## Sunday, May 18, 2014

### Parallel Mouse

In an earlier post (see Angle Mouse and Other Scratch Geometry Projects (April 15, 2014)
I suggested that coding a geometry concept in Scratch is a higher-level cognitive task than just memorizing a geometric definition.
To illustrate this belief, I shared with readers two Scratch projects, Angle Mouse
and, Perpendicular Mouse
Here is a third example called Parallel Mouse. As the screenshot shows, a mouse (seen in top down view) constructs three pairs of parallel lines. The code that directs the mouse to do this is simple and is a good example of sequencing as a programming skill.
If you view the project in action, the mouse will report that as it draws a line and then goes to a random point on that line, it turns left 90º, lifts the pen, moves forward a given distance, turns right 90º, and then draws the line parallel to the first line.
Asking young students to code parallel lines is a good programming exercise but my project can be taken a step further. It can be generalized in the sense that the mouse can turn through any angle, say angle x.
In figure (a), the mouse has drawn the first line and moved to a random point on the line. In (b), the mouse has turned left through an angle, xº.
In (c), the mouse moves forward a given distance to another point.
Finally, in (d), the mouse turns right xº and is in position to move back and forward to draw the line parallel to the first line.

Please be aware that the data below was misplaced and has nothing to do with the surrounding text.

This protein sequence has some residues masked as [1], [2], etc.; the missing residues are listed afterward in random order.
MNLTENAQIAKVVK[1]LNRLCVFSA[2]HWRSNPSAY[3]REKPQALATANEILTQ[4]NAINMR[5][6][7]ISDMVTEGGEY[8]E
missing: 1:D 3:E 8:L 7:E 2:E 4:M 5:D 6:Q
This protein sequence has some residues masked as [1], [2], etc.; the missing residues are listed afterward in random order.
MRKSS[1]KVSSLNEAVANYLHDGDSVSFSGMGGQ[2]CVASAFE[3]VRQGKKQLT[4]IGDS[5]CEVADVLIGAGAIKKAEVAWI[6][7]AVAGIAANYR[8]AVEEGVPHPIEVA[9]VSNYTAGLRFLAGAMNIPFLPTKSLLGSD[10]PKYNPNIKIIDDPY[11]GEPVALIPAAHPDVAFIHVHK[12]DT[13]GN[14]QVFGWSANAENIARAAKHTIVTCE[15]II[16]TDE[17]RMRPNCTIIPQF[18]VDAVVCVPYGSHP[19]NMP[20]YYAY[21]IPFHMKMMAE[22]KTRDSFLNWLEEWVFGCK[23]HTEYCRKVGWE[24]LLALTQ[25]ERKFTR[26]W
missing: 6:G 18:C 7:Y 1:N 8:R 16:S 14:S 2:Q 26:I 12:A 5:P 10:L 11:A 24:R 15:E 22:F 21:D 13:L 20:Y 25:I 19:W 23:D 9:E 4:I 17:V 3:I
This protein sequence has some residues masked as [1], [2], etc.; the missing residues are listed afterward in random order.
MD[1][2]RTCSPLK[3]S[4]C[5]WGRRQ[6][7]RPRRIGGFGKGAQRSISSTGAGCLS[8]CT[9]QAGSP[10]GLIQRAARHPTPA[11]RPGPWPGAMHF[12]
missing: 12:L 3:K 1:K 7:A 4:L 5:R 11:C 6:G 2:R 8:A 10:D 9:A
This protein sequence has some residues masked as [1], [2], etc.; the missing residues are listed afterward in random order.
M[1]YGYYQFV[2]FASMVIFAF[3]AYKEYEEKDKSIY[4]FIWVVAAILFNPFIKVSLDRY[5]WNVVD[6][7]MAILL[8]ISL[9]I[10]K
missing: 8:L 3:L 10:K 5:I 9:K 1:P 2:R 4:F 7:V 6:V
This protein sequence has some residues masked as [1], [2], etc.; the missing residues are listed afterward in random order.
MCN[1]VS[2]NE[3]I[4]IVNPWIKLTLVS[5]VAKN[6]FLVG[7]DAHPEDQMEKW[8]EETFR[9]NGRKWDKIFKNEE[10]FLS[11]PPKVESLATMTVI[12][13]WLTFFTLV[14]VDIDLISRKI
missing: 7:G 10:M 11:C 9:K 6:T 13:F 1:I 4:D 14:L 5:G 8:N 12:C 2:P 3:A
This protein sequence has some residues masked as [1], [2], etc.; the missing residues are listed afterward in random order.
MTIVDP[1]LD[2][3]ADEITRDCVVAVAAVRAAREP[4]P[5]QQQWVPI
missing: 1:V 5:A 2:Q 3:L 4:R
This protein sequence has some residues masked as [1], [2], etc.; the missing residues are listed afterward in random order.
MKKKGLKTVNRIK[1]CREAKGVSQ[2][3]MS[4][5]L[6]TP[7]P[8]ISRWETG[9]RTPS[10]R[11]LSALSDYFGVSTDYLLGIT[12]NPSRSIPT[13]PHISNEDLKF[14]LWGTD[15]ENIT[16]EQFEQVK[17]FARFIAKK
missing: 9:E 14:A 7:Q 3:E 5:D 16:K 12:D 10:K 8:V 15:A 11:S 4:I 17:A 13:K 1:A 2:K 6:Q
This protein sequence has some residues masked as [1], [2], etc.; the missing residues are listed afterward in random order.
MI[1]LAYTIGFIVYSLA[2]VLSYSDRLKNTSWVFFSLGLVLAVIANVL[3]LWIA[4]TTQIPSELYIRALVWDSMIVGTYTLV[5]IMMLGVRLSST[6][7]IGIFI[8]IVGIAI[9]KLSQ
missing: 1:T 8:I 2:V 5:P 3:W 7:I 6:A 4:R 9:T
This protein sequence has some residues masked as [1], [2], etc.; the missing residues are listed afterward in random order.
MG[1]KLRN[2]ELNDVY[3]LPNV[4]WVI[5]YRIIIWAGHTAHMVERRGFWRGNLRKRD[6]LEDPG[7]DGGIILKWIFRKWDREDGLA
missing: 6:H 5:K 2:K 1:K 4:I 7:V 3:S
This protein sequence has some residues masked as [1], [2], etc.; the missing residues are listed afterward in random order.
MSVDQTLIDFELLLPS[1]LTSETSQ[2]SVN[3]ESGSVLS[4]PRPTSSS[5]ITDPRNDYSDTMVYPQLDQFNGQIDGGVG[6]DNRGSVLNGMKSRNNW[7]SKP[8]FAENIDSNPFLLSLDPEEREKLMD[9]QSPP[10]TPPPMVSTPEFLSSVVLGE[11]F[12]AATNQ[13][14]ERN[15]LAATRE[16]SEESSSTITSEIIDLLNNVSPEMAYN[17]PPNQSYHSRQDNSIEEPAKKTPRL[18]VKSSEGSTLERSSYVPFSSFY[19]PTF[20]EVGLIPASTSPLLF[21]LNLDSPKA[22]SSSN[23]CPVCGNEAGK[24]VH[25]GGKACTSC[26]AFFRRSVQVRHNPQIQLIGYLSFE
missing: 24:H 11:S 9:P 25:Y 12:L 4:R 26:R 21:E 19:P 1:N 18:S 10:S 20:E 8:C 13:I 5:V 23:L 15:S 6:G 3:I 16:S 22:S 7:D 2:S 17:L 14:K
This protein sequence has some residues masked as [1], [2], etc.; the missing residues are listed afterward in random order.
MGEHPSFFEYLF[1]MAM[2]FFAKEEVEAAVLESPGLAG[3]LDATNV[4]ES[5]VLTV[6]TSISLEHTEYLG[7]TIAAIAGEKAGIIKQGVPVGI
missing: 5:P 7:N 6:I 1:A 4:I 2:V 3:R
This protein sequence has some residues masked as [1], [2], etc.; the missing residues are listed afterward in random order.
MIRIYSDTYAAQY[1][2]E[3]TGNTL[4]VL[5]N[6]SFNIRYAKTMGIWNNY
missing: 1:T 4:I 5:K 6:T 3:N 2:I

If the diagram (d) is looked at as parallel lines cut by a transversal, then it can be seen that the corresponding angles are equal! Math texts simply state that fact about corresponding angles whereas the young Scratch programmer, if asked to code a program that constructs parallel lines, can discover that fact for themselves.

## Friday, May 9, 2014

### Count Buffon's Needle Problem

The foundation of probability theory was established in 1654 through a series of letters between Blaise Pascal and Pierre de Fermat. These letters traded solutions to a gambling problem raised by the Chevalier de Méré.
Probability theory grew slowly over time. Approximately one hundred years after Pascal and Fermat solved a gambling problem, Count Buffon analyzed another gambling problem. Surprisingly, his analysis revealed  a close connection between a game involving dropping a needle onto a grid of regularly spaced lines and the number Pi (π).
Gamblers at that time were beginning to realize that understanding the theory underlying any game would allow them to maximize winnings and minimize losses.
Count Buffon was born into a wealthy French family and spent his life pursuing his interests in mathematics, physics, and natural history. His love of nature led him to become curator of French Royal Gardens and Museum.
The simplest case of Buffon’s needle problem is when the separation of the lines, L, equals the length of the needle. The question then becomes what is the probability that a needle dropped on a grid of these equally spaced lines intersects one of the lines?
The needle problem is an early example of what we now call geometrical probability because its solution involves the ratio of two known areas.